Effect of partnership status on preferences for facial self-resemblance

Jitka Lindová, Anthony C. Little, Jan Havlícek, S. Craig Roberts, Anna Rubešová, Jaroslav Flegr

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Self-resemblance has been found to have a context-dependent effect when expressing preferences for faces. Whereas dissimilarity preference during mate choice in animals is often explained as an evolutionary adaptation to increase heterozygosity of offspring, self-resemblance can be also favored in humans, reflecting, e.g., preference for kinship cues. We performed two studies, using transformations of facial photographs to manipulate levels of resemblance with the rater, to examine the influence of self-resemblance in single vs. coupled individuals. Raters assessed facial attractiveness of other-sex and same-sex photographs according to both short-term and long-term relationship contexts. We found a preference for dissimilarity of other-sex and same-sex faces in single individuals, but no effect of self-resemblance in coupled raters. No effect of sex of participant or short-term vs. long-term attractiveness rating was observed. The results support the evolutionary interpretation that dissimilarity of other-sex faces is preferred by uncoupled individuals as an adaptive mechanism to avoid inbreeding. In contrast, lower dissimilarity preference of other-sex faces in coupled individuals may reflect suppressed attention to attractiveness cues in potential alternative partners as a relationship maintenance mechanism, and its substitution by attention to cues of kinship and psychological similarity connected with greater likelihood of prosocial behavior acquisition from such persons.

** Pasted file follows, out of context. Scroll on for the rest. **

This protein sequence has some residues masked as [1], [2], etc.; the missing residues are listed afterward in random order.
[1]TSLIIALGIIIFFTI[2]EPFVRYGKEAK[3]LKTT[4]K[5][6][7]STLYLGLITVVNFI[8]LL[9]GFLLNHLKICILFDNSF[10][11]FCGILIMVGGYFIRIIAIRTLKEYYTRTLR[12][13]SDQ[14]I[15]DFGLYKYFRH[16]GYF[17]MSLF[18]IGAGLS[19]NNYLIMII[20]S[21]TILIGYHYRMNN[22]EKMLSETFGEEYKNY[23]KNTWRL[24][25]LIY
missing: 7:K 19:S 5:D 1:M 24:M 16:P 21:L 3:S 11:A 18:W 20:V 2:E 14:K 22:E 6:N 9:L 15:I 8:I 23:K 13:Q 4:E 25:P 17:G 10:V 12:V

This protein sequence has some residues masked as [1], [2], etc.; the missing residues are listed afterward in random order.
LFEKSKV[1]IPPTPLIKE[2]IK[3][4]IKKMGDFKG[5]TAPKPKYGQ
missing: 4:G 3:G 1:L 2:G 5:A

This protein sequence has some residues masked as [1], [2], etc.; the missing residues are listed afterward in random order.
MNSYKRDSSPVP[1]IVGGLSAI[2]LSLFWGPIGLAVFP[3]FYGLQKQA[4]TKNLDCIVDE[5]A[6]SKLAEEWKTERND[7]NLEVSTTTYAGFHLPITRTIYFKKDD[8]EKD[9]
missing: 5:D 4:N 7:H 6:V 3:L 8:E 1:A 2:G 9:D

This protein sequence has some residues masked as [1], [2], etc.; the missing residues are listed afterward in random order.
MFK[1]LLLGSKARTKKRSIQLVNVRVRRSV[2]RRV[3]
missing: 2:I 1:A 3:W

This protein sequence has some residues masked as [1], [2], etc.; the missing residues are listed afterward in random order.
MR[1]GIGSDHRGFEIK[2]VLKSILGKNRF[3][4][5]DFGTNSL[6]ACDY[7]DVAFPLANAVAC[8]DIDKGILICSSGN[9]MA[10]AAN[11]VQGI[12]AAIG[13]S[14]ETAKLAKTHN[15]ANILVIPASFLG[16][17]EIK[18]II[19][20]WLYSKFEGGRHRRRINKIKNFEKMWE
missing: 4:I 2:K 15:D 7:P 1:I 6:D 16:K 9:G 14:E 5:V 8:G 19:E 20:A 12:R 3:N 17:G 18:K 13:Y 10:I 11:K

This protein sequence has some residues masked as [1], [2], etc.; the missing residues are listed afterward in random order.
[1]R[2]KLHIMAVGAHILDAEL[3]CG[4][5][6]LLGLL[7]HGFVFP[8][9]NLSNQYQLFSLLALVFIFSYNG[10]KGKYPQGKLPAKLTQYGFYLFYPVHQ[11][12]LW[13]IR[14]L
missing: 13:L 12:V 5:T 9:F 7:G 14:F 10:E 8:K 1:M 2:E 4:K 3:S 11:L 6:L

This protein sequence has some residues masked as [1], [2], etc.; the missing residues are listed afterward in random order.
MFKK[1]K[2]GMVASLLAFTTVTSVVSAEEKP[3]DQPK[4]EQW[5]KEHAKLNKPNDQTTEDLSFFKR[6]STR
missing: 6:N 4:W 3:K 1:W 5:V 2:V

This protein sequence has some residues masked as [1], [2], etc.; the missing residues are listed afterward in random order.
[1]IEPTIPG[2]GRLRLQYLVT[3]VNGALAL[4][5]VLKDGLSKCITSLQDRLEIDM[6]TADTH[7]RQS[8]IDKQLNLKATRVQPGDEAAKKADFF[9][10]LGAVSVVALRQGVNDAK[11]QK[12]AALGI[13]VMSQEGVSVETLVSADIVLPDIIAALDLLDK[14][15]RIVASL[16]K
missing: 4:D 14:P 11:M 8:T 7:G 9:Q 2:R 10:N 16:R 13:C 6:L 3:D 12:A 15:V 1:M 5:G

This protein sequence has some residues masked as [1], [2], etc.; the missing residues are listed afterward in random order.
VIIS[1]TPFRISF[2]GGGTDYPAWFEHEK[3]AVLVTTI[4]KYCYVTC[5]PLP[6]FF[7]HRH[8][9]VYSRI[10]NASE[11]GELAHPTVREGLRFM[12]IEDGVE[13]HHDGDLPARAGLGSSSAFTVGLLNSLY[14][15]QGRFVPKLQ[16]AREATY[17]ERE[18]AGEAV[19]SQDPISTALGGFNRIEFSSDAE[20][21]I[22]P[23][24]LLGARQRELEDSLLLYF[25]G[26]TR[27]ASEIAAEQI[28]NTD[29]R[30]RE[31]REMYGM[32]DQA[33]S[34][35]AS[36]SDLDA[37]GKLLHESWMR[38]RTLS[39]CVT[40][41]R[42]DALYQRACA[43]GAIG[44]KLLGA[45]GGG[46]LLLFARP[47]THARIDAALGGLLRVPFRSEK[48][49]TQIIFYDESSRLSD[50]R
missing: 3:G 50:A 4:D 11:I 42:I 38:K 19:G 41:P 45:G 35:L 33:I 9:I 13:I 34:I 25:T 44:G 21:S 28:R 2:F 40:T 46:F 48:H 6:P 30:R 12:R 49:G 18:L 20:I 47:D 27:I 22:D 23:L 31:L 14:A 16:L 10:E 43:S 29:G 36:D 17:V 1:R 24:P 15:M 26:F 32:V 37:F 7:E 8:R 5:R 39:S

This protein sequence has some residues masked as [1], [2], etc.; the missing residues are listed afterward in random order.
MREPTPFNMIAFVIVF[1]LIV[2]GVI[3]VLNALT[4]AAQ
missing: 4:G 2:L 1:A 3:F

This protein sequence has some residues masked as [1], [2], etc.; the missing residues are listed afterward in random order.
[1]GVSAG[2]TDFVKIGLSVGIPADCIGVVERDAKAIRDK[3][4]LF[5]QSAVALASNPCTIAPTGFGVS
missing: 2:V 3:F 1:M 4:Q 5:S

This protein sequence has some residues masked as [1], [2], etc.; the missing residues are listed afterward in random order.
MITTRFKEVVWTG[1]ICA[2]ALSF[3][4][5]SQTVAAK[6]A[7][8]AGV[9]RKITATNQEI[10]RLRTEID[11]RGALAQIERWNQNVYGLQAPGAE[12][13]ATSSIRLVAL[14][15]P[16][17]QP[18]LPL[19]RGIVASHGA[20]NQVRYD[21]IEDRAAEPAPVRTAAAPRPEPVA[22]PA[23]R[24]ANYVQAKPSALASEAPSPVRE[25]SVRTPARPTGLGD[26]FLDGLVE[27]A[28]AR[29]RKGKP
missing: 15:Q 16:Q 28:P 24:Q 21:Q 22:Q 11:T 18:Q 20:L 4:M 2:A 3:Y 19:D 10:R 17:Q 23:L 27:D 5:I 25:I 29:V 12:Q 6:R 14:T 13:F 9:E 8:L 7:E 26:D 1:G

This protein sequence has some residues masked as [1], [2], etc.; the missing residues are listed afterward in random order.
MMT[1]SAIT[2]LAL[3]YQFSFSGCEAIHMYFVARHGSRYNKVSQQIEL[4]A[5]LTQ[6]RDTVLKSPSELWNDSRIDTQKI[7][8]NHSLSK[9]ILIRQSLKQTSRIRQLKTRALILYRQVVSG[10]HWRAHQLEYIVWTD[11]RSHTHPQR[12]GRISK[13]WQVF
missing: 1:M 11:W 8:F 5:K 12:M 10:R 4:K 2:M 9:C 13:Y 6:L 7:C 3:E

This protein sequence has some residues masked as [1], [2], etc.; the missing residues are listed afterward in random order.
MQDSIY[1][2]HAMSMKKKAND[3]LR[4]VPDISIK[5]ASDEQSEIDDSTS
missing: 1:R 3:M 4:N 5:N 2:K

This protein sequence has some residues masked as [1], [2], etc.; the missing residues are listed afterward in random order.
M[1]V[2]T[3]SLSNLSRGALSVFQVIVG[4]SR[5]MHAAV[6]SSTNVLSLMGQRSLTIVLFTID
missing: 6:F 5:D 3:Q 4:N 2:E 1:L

Original languageEnglish
Article number869
JournalFrontiers in Psychology
Issue numberJUN
Publication statusPublished - 14 Jun 2016


  • Disassortative mating
  • Facial attractiveness
  • Mate choice
  • Relationship status
  • Self-resemblance

ASJC Scopus subject areas

  • Psychology(all)


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